Last Updated on September 17, 2022
You can make 5 yards of continuous bias binding from a fat quarter. First, cut the fabric on a 45 degree angle. Then, place batting between the layers of fabric. After this, sew the strips right sides together. Repeat with the remaining fat quarters. Repeat until the binding is finished. Repeat for a second layer. You can now sew a quilt top together. Repeat as needed.
Double fold bias tape is a single folded tape
Double fold bias tape is used to line and provide decorative edges to sewing projects. It can be difficult to cut and can be very intimidating to work with. This tutorial will walk you through the process of making double fold bias tape. I hope you enjoy it as much as I do! You will soon find it to be a fun and rewarding sewing project that you’ll want to make time again! Just remember to measure the width of your bias tape before cutting it.
If you’re new to sewing, you may be wondering what the difference is between a single folded and a double folded bias strip. First, let’s look at the difference between single and double folded bias tape. Single folded bias tape is used as trim on one side of fabric, while double folded bias tape is used to encase an entire edge. Both types of bias tape can be used for various projects, such as casing elastic or a drawstring.
The difference between single and double folded bias strips is a matter of aesthetics. Single-fold bias strips are usually 1/4″ wide and finish at 1″’. Double-fold bias tape is wider on one side, so you’ll be less likely to accidentally sew your quilt top of the bias strip. However, it’s still important to understand that single-fold bias tape will work for the majority of your projects.
The double-fold version of bias tape is usually more versatile than the single-fold variety. The main difference between single and double-fold bias tape is that double-fold bias tape is more versatile and is used for many different crafts. Essentially, you can use either type of bias tape in the same way. And while making double-fold bias tape, remember to measure both strips carefully, and use a ruler to make sure you’re getting the right width.
Fabric cutting on a 45-degree angle
When you cut fabric on the bias, you’ll get a smaller piece of fabric that is easier to cut. To cut fabric on the bias, start at the top left corner of the piece and bring the fabric diagonally down toward the bottom. Then line up the sides of the piece, bringing the bottom edge of the fabric up to a point. Repeat this process on all four sides, making two 45-degree angles.
Mark the fabric by eyeballing the 45-degree angle. You want the offset edges to be two inches wide. To cut a straight strip of bias binding, you can use a pattern that is printed with a 45-degree angle. If you can’t find a pattern square, cut the fabric with a ruler instead. Make sure to line up the selvedge of the fabric.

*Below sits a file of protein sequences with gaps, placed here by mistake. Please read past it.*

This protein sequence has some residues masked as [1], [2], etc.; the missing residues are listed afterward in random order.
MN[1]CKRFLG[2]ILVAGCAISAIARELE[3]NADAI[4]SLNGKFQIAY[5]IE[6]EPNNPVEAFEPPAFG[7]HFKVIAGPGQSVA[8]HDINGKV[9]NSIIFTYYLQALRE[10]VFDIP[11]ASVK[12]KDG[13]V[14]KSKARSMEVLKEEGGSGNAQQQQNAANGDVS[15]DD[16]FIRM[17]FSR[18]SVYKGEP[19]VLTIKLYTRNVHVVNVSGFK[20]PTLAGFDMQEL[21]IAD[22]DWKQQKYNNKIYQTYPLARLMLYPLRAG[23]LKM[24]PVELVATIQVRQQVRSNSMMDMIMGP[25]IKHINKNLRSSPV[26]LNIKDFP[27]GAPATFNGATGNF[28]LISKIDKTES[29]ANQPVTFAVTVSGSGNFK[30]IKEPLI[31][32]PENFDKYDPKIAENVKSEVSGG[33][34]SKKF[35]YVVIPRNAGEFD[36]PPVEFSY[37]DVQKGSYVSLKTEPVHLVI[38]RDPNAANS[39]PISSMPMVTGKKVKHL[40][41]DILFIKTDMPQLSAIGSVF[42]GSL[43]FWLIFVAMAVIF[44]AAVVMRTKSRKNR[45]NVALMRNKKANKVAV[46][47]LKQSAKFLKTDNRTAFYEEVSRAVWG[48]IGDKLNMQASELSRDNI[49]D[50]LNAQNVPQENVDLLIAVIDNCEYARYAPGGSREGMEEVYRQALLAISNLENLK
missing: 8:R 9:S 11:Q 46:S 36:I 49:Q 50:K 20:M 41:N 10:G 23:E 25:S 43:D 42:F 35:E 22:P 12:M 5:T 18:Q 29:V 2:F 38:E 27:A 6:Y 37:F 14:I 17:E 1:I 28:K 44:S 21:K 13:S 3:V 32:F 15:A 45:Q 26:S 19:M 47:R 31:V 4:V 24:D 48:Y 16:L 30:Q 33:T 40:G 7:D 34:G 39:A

You can also make continuous bias by using straight stitches and decorative stitching. Another way to make continuous bias is to piece strips and sew them together. Scrappy continuous bias is a variation on this basic method. You can use a variety of fabrics for different effects. If you are using fat quarters, cut them in the same way and place the right side together. Sew the two sides together with a 1/4-inch seam allowance.
If you prefer not to use scissors, you can fold over the selvage to match the fabric’s edge. Then, place the triangle on the other edge. Align the two pieces with the right sides together and sew a 1/4-inch seam. Unlike traditional bias strips, the tip of the triangle will not line up with the top of the fabric, so make sure you use a straight-edged ruler to cut the fabric.
Sewing strips right sides together
To make bias binding from a fat quarter, you will need a length of about 5 yards, which will vary depending on the width of the strips you cut. To cut these strips, starch them and press them to remove wrinkles. Cut a strip that is approximately 18″x22″ and a 45 degree fold. Use a rotary cutter to cut along the pressed line. To sew the strips together, move the triangle right sides together and sew the overlapping edges with a shortened stitch.
Then, align the raw curved edge of the strip with the raw curved edge of the fabric. Align the strips and pin them together. You can also use a knee lifter on your sewing machine to make this process easier. When putting bias binding into a quilt, always remember to pin the raw edge of the strip to the back with pins on the right side. Before sewing the binding to the back, you should press it.